Stressed Out Students

Photo Illustration by Krista Rios

Photo Illustration by Krista Rios
Photo Illustration by Krista Rios

Agitation, increased irritability, aggression and heightened anxiety are all behaviors that indicate a student may be experiencing a mental health problem. With the difficult economic situation, ever demanding class schedules, and additional family or emotional concerns, stress can easily overcome students.

This is the third year Patricia Whitely, vice president for student affairs, sent a letter to the university’s faculty and staff advising them to be aware of student stress levels and how to intervene if a student is in distress. The letter sent Sept. 15 addresses that the faculty and staff are often the first to observe disturbances in a student’s behavior. In the letter, Whitely recommends that professors involve themselves to the extent that there is a satisfactory student-teacher relationship in order to comfortably speak directly to the student whenever there are concerns.

“The faculty is on the frontline with all students, often they see them before we ever do,” said Dr. Pamela Deroian, director of the University of Miami Counseling Center. “The faculty is very responsive and sensitive to these issues.”

Junior Tony Shamoun also felt that professors should be aware of students’ stress levels so that all students can receive the attention they need.

“My teachers are there to help me, even if it would be a little awkward for them to speak directly with me if they had a concern. At least they can provide suggestions and ways for me to cope,” Shamoun said.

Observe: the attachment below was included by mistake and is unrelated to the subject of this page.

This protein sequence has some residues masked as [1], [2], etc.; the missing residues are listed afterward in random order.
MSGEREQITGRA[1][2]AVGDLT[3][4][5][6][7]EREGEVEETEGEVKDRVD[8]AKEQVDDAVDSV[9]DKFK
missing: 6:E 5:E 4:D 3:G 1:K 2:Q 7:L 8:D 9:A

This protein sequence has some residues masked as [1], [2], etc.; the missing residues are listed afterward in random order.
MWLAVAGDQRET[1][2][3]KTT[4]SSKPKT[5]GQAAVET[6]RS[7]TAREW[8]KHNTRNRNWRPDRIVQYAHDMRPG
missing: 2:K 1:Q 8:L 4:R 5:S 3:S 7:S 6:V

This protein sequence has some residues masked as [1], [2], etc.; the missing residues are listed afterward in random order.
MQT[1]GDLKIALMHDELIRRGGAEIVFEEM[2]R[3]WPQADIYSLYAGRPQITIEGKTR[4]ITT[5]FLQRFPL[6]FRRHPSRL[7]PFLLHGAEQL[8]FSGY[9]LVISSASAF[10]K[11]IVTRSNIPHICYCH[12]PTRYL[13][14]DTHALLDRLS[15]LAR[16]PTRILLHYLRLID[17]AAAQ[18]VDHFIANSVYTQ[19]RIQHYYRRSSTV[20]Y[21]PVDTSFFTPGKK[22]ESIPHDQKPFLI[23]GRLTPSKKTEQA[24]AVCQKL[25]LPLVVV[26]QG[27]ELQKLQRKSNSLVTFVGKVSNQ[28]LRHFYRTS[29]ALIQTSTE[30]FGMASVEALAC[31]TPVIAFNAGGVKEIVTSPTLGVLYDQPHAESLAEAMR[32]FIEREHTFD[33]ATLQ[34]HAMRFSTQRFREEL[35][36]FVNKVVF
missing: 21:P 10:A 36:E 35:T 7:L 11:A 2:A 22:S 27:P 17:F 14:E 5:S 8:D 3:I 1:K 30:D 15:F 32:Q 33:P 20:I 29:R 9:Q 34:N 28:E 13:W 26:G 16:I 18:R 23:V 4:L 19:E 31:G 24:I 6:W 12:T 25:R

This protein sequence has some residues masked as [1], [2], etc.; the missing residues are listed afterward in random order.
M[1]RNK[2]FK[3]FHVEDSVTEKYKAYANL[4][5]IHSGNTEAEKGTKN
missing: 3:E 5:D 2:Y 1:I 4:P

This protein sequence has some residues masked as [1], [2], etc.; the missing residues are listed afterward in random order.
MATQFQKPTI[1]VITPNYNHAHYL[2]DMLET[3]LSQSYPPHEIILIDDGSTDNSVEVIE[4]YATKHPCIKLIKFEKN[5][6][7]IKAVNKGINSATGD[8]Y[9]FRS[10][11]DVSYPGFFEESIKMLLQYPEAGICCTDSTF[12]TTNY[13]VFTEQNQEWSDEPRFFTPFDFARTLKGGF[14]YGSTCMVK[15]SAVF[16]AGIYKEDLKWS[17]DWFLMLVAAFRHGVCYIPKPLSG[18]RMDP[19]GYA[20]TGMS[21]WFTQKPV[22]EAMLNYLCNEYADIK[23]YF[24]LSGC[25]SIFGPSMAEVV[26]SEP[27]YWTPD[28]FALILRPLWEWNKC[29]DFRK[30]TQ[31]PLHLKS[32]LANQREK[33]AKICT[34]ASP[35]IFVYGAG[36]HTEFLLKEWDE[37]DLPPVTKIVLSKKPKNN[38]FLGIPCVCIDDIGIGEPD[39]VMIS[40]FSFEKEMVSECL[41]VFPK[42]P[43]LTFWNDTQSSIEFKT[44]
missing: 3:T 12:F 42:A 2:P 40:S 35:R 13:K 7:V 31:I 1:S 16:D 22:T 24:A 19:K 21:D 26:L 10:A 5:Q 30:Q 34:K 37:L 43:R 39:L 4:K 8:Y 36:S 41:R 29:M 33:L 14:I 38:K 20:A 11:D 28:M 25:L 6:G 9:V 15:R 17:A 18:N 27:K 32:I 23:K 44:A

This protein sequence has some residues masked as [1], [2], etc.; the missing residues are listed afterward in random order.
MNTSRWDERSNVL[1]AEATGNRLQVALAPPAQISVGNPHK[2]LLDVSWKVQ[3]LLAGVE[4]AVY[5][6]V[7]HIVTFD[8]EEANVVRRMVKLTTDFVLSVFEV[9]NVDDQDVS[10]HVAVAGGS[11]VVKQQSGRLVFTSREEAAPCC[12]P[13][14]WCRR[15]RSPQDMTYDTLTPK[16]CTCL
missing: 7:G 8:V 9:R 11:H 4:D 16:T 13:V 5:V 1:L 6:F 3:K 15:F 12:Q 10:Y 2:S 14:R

Another student added that direct intervention from a professor would be uncomfortable, but that sometimes it might be necessary.

“If a teacher is concerned and talks to me privately outside of class, I would be okay with that,” sophomore Elektra Burgos said.

Whitely stressed the importance of having an educated and knowledgeable faculty regarding stress levels so that students’ behaviors can be properly addressed.

“We want the faculty to have the resources and knowledge available to them so they can refer the student to the correct social center or service,” she said.

The Counseling Center on campus is often the first resource to address these concerns. The center provides career, academic counseling, short-term psychotherapy and same-day counseling during a crisis.

“Sometimes students just need to talk and get their thoughts out. Other times we counsel depending on how the student experiences the stress, whether that means cognitively, behaviorally or through physiological reactions like muscle tension and breathing difficulties,” Deroian said.

In addition to concerns regarding academics or the recession, Whitely said that the university community is also on the lookout for students showing signs of erratic behavior. She particularly cited the situation that occurred at Virginia Tech in April 2007 as a reason for faculty, staff and peers to be observant of students that may require additional assistance and attention.

“If the faculty believes that a student is a threat to himself or other students, we want the teacher to feel comfortable referring them to the appropriate center,” Whitely said. “From there, we discuss if this student should be at the institution right now. ‘Do they need to take a year off?  Can they handle the stress that accompanies attending university?’”

She said that, above all, the administration and faculty as a whole want to help students finish their degrees and be successful at the university.

“We are always available- myself, the whole faculty. We want students to know that they can come to us for support and we can lead them in the right direction,” Whitely said.